Name: Unknown
Tax ID Number: 51-3-3.17
Address: Burgundy Court
Hamlet: Southold
Date:
Status: Extant

Steven Sprengel was an owner. Nancy Palahnuk was the owner in 2000.

Name: Unknown
Tax ID Number: 51.3-9.1
Address: 49975 North Road
Hamlet: Southold
Date: Before 1860
Status: Extant

Grace and Laura Ann Prince were the owners in 1860. John Thompson was the owner in 1861. Cacola Salvator was the owner in 1999. Antonins and Elizabeth Elenis were the owners in 2000.

Name: Unknown
Tax ID Number: 52-2-2.5
Address: Ruch Lane
Hamlet: Southold
Date:
Status: Extant

Margaret Rose was an executor. Ann Clements was the owner in 2000.

Name: Unknown
Tax ID Number: 52-5-3.2
Address: 25 Bayview Avenue Extension (on Hashamomack Pond)
Hamlet: Southold
Date: c. 1950
Status: Extant

Peter and Rita Byrne were the owners from 1970 to 2001. Helen & Philip Didriksen became the owner in 2001.  The house was apparently originally a one-story cottage. The Byrnes put on the second story, making it one big room. The Byrnes also filled in the site yard which had been a swamp.

Name: Unknown
Tax ID Number: 52-5-5.5
Address: Albertson Lane
Hamlet: Southold
Date:
Status: Extant

Horace P. Tillinghast was the owner in 2000.

Name: Unknown
Tax ID Number: 54-2-3
Address: 13725 Sound Avenue
Hamlet: Southold
Date:
Status: Extant

Robert Lerner was an owner. William Woodall became the owner in 2000.

Name: Unknown
Tax ID Number: 54-9-5
Address: 245 Hickory Road
Hamlet: Southold
Date:
Status: Extant

Zoumas Contracting was an owner. Andrew Wineberger became the owner in 2000.

Name: Albert J. and Mary Prince Tillinghast House
Tax ID Number: 55-01-03.2
Address: Old North Road
Hamlet: Southold
Date: Before 1833
Status: Extant

Albert and Mary (Prince) Tillinghast were the owners in 1833.  Mary (Prince) Tillinghast was born in 1814 and died in 1880. She was a descendant of Capt. John Prince. This house on Old North Road with its commanding view directly down Youngs Avenue was probably built by Albert and Mary Tillinghast about the time of their marriage. Though quite overgrown and neglected in 1970, its former bustling farm activities were apparent by the many and varied buildings behind the house. A grindstone acted as a doorstop at the side door and sidelights at the front door whet one’s curiosity enough to peek within. The simple lines and charm of the house with its rambling additions were somehow enhanced by a fear for its future.

Name: Prince/Grigonis House
Tax ID Number: 55-2-1.4
Address: Youngs Avenue
Hamlet: Southold
Date:  Before 1839
Status: Extant

Thomas E. and Mehitable S. Prince were the owners from 1839 to 1864. Antone Grigonis became the owner in 2000.  This two-room house had a mostly stone cellar with a high brick cistern from the dirt floor to the ceiling which was possibly used to collect rain water.

Name: Unknown
Tax ID Number: 55-2-3
Address: 5720 Youngs Avenue
Hamlet: Southold
Date:  Before 1860
Status: Extant

Albert Salmon was the owner from 1860 to 1923. Albert (Bill) and Helen Salmon became the owners in 1921.

Name: Unknown
Tax ID Number: 55-2-8.5
Address: 44002 Old North Road (Youngs Avenue)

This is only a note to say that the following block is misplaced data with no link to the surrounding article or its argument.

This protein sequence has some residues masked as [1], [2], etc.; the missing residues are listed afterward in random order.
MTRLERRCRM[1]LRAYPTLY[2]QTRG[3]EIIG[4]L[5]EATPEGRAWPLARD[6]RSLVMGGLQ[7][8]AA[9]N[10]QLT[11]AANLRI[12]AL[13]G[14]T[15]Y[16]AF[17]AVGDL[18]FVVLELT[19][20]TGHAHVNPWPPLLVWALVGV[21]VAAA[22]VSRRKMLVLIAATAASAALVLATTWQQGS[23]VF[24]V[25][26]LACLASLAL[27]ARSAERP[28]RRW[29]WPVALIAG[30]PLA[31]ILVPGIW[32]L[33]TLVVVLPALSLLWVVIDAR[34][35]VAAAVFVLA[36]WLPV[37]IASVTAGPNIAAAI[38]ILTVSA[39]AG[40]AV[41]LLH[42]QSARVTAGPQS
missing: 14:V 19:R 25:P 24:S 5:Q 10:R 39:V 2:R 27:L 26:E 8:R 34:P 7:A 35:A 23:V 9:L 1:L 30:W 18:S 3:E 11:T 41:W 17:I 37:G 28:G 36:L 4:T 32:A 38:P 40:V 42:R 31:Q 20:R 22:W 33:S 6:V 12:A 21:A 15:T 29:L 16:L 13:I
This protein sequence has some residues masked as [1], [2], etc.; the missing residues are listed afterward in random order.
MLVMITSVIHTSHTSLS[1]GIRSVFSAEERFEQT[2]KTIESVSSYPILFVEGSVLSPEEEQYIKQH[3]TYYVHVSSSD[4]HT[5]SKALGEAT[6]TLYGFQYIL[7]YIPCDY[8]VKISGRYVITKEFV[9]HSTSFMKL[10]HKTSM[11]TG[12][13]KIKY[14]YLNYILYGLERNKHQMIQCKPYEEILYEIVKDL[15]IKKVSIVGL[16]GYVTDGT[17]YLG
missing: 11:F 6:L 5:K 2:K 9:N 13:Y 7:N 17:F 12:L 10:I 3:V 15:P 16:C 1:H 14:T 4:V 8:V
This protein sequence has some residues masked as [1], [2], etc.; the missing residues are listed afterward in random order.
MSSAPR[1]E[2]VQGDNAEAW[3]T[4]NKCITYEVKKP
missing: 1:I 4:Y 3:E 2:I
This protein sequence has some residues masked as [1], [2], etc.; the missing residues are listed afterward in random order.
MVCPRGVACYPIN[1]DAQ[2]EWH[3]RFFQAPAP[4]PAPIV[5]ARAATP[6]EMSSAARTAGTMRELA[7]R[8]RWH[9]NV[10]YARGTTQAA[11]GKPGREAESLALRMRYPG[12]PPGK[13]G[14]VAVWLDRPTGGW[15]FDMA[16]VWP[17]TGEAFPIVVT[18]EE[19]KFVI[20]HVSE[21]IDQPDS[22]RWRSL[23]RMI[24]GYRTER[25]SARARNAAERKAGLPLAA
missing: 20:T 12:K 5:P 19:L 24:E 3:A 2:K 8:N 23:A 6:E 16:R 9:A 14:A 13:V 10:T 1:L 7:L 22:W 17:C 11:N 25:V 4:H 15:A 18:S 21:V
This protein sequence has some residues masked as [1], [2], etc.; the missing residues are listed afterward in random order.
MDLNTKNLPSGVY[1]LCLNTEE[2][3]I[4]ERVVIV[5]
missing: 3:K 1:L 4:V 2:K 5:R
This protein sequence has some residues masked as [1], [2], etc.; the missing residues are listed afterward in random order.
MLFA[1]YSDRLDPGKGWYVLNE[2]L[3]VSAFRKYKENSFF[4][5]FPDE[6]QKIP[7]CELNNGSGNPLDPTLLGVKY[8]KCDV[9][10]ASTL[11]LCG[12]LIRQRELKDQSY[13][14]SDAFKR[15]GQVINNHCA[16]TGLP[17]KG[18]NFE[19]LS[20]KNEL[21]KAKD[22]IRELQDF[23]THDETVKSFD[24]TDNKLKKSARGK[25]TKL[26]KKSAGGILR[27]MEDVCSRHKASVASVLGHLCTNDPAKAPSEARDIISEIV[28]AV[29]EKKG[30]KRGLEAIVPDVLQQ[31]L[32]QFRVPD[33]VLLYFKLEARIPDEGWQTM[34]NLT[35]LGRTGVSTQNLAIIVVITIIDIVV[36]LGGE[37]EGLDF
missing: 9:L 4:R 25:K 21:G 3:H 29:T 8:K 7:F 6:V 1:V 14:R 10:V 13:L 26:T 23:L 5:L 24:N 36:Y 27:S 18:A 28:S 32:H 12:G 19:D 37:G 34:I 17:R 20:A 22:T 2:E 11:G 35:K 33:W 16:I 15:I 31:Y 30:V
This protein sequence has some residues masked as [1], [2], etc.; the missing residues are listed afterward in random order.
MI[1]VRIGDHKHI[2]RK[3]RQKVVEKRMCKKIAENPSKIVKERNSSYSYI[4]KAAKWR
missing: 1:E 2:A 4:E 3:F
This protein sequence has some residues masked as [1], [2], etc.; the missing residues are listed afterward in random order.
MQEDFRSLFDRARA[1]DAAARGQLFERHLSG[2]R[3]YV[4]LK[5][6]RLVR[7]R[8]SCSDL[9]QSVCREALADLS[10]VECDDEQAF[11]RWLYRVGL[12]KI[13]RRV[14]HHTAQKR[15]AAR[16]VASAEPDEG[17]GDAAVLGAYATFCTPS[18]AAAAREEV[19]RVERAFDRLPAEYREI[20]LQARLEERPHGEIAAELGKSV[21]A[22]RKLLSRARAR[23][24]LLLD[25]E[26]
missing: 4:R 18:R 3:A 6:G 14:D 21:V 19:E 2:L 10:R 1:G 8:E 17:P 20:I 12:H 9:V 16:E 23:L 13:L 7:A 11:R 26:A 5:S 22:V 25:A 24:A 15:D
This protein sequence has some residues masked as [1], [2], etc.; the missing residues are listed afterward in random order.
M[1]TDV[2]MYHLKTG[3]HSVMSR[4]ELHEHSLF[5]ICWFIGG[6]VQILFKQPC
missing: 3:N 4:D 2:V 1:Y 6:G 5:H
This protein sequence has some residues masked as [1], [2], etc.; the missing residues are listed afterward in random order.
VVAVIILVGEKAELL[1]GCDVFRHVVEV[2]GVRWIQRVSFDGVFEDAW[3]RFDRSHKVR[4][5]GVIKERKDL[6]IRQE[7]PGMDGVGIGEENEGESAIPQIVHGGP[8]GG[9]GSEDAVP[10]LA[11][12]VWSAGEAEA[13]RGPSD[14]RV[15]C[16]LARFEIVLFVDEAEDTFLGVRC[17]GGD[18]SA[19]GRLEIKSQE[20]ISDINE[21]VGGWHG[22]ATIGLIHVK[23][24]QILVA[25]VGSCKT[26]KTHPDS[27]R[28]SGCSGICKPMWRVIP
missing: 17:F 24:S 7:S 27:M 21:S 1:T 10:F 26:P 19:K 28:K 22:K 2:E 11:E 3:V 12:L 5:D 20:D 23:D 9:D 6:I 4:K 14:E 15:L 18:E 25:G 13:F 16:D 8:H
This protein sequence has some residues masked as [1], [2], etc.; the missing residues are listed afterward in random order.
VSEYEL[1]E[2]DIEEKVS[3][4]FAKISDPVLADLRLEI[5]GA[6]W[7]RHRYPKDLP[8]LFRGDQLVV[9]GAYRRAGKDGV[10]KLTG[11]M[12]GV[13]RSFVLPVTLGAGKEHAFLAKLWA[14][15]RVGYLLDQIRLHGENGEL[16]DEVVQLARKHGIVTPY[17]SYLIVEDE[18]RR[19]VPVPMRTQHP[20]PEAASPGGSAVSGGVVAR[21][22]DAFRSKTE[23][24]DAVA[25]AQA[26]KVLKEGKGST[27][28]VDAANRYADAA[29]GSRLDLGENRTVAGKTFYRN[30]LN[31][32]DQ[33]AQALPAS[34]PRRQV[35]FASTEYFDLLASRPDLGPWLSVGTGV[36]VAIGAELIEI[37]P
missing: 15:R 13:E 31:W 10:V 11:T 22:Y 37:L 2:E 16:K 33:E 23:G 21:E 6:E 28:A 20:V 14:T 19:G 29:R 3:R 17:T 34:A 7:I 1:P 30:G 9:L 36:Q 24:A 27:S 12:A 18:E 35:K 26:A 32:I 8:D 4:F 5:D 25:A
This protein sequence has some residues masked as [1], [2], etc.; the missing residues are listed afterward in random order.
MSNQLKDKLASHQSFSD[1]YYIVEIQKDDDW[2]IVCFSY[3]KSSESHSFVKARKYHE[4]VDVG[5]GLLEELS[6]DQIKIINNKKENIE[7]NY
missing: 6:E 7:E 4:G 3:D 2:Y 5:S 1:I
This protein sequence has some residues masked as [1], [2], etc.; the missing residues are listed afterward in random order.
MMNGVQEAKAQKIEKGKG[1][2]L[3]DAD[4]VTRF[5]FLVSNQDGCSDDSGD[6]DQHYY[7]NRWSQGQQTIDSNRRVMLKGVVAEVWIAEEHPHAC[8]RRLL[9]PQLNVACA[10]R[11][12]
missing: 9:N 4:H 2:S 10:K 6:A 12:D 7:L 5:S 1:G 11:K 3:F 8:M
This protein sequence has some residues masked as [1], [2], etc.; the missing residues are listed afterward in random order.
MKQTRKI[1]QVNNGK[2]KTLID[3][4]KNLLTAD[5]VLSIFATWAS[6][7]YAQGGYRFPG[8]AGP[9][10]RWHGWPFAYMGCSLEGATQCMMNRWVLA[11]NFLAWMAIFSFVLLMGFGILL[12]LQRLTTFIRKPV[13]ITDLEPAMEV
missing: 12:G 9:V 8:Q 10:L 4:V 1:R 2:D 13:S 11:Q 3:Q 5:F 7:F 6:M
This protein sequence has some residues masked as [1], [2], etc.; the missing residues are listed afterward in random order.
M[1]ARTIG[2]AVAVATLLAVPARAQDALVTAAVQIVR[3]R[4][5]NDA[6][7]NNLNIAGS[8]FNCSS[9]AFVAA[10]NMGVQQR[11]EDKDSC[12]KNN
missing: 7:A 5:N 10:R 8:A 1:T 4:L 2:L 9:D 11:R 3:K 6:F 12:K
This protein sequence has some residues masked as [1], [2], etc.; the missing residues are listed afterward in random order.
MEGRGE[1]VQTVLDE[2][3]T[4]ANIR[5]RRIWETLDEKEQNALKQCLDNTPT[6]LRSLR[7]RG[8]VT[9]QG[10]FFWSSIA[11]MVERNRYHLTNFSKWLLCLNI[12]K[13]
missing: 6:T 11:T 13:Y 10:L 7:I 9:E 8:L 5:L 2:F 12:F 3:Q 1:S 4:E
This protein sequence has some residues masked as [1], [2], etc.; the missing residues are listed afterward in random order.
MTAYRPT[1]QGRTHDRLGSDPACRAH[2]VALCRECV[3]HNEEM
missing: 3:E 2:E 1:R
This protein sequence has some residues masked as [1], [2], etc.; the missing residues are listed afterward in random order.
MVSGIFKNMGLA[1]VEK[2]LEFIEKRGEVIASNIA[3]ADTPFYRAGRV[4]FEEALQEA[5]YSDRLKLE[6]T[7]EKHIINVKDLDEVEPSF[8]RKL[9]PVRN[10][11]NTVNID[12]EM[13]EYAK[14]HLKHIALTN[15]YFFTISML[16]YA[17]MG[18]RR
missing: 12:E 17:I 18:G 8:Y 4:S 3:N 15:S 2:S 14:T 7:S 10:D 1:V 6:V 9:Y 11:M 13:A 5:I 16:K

Hamlet: Southold
Date:
Status: Extant

Owners included Thomas Edward Prince and Antone Grigonis.

Name: William and Mary Prince House
Tax ID Number: 55-2-15
Address: 4000 Youngs Avenue
Hamlet: Southold
Date:  Before 1855
Status: Extant

William and Mary Prince were the owners in 1855. John and Janet Harris became the owners in 2000.

Name: Wedgwood Shop (Presently 1670 Furniture House store)
Tax ID Number: 55-2-23
Address: 47025 North Road
Hamlet: Southold
Date:  Before 1853, possibly 18th c.
Moved: 1960
Status:  Extant

Michael Kenny was the owner in 1853. Mrs. James Tait was the owner in 1960. The Kaller Family were owners for awhile. As taken from the Southold Historical Society Guide to Historic Markers: “Who was the first owner of this attractive little “Half Cape Cod” with its hand-hewn timbers, its “borning room” and random width floors? Unanswerable because of baffling questions in research and conflicting data. It would seem to be a twice, or possibly thrice, moved house, and it mayhap it will be found to be another “much-moved” house. In middle 19th century Michael Kenny and his wife Mary Cassidy who were married 1853 lived in it and brought up their children, John, Rose, Mary, Kate, James, Michael. For over 100 years it was in Kenny ownership, during the time it stood on a previous North Road site where now Kaelin’s Farm Equipment in located. The initials “J. H.” are carved on a hand-hewn rafter. Strange enough, they could stand for both the Joshua Horton and the Jonah Horton Halsey, a century apart, who are in question. An early Wells, Phillips. Harvey, Glover, Corwin, Hallock, another Horton and Barnabas H. Booth, as well as others, have appeared at various points in the research work. Before the answer comes forth with the first owner established, several other houses involved with this one have to be identified.”

Name: Unknown
Tax ID Number: 55-3-8
Address: 48000 North Road
Hamlet: Southold
date:
Status: Extant

Linda J. Wheeler was an owner. In 2000 Jeannette Prostowich became the owner.

Name: The Robert-Mirchel House
Tax ID Number: 55-4-16
Address: 2485 Yennecott Drive
Hamlet:  Southold
Date: 1974
Status:  Extant

Mr. & Mrs. Roberts were the owners in 1974. Dr. and Mrs. F. H. Mirchel became the owners in 1986.  This three bedroom, two bath house features a den, living/dining area plus an enclosed porch off the living room. The kitchen appliances were replaced in 1995. Off the living room is an enclosed porch. There is a full basement with access to property and garden area, one-car garage, plus a back porch with new studs etc. and new stairs to the ground. A new roof was installed in 2001.

Name: Unknown
Tax ID Number: 55-5-4
Address: 3460 Youngs Avenue
Hamlet: Southold
Date:
Status: Extant

Linda Bertani became the owner in 2001.

Name: Unknown
Tax ID Number: 55-5-5
Address: 3400 Youngs Avenue
Hamlet: Southold
Date:
Status:  Extant

Judith Berglund was owner in 2001.